Getting peacebuilding right in a changing world — the case for multilateralism and cooperation
Peacebuilding today is more challenging than ever. The number of actors have multiplied. The world is more complex, volatile and connected than ever before. Every local crisis can have global repercussions. To be successful, peacebuilding has to address global actors, involve regional stakeholders and act locally — all this at the same time and in a coordinated manner.
The best way to try to manage such complexity is through multilateralism. In our times, a superpower for peace needs to be a superpower for multilateralism. Over the past century, we as Europeans have learnt that multilateralism and a rules-based international order are crucial to serve peace, democracy and stability. This global order is under threat. Too often, power politics and confrontation lead to a zero-sum-game. At the same time, the complexity of conflicts and crises goes so deep that you need a multiplicity of actors, players and powers to address them. Peace and security in a complex world like ours simply need multilateral frameworks to be sustainable and stand the test of time.
In our times, a superpower for peace needs to be a superpower for multilateralism.
Peacebuilding as a joint endeavour
What is true for international relations in general is even more so for peacebuilding. Our best chance to succeed in the realm of peacebuilding is to adapt it to today’s reality. That means that we need to factor in the needs of a multitude of actors and stakeholders, plan ahead and then move forward together.
The work we have been doing under the so-called Joint Declaration on Crisis and Post-Crisis Collaboration and Support between the European Union, the United Nations and the World Bank since 2008 is a telling example of this approach. It is an important framework for strengthening cooperation and coordination in assessing and planning joint responses to natural and men-made disasters and crises. The Joint Declaration was born in response to the tragedy of the 2004 tsunami in Southeast Asia. There was an urgent need to coordinate, collaborate and agree on priorities to ensure the most efficient and effective response. Through the Joint Declaration, the European Union, the United Nations and the World Bank created a joint framework that ever since has allowed a multitude of actors to assess, plan, coordinate and cooperate to put resources and capacities in support of those affected by a crisis to the best use.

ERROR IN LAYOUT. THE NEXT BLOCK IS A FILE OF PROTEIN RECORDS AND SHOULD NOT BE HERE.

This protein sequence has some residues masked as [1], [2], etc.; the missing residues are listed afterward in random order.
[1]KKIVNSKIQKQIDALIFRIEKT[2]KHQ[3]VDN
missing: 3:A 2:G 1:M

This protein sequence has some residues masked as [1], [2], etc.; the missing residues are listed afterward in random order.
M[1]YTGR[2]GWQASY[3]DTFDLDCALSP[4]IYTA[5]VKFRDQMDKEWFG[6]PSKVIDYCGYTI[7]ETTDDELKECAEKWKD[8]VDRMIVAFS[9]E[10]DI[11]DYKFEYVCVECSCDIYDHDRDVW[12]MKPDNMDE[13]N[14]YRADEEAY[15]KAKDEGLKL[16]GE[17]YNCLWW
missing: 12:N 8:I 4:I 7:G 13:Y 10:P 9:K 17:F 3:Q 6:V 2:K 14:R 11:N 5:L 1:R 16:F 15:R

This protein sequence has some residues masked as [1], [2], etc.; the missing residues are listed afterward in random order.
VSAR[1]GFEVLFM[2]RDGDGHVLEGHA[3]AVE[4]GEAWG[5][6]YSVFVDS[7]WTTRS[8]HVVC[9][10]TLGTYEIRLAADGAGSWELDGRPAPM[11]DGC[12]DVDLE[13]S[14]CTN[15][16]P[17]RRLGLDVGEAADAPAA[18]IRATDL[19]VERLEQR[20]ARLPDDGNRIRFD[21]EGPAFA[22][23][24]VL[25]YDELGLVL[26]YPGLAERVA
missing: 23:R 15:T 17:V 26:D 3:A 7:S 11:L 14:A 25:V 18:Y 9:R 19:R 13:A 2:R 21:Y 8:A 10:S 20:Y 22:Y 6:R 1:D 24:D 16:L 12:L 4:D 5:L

While there is no single road to peace, we remain committed to our multilateral engagement in peacebuilding.
Since the Joint Declaration was signed in 2008, more than 75 joint assessments have taken place across the globe. These assessments reduce the burden on the conflict- and crisis-affected countries by creating a single channel for discussions, saving time and reducing the risk of confusion, duplication and lack of coordination. This joint framework does not prescribe specific solutions but our collaboration has set standards and best practices. That is helpful at moments when conflict-affected governments and societies look to build a different, better future. The example of the Joint Declaration shows that over time, three influential partners can help to set standards, which allow governments and societies to develop an orientation and take practical steps to build and sustain peace.
While there is no single road to peace, we remain committed to our multilateral engagement in peacebuilding. If it comes to a crisis in today’s multipolar world with multifaceted crises, building peace and stability together through multilateralism is our best bet.
We do not stop here. Early warning and prevention are crucial to avoid conflict and crises wherever and whenever possible. This is our top priority. Here too, a result oriented multilateral approach is crucial for success.
We look forward this discussing this together at the 2019 Paris Peace Forum.
Views expressed in this publication are the author’s and do not necessarily reflect the views of the Paris Peace Forum.
Dr Hilde Hardeman, Head of the European Commission‘s Service for Foreign Policy Instruments (FPI).
Hilde has spent twenty-five years working for the European Commission, covering external relations and economic and competitiveness issues. From 2014 to 2017, she served as Deputy Head of Cabinet to Vice-President Katainen in charge of Jobs, Growth, Investment and Competitiveness. Previously, she headed the Commission’s Units for respectively Relations
with Russia and with Ukraine, Moldova and Belarus, and was in charge of briefing the President of the Commission for meetings with EU Heads of State or Government. Hilde Hardeman holds a PhD in Slavic Philology and History of the University of Leuven after studies at Leuven, Stanford University, and Paris. She was visiting professor at the College of Europe, and taught History of the Soviet Union and Eastern Europe at Vesalius College, Brussels. She published on Russian history and minority right issues.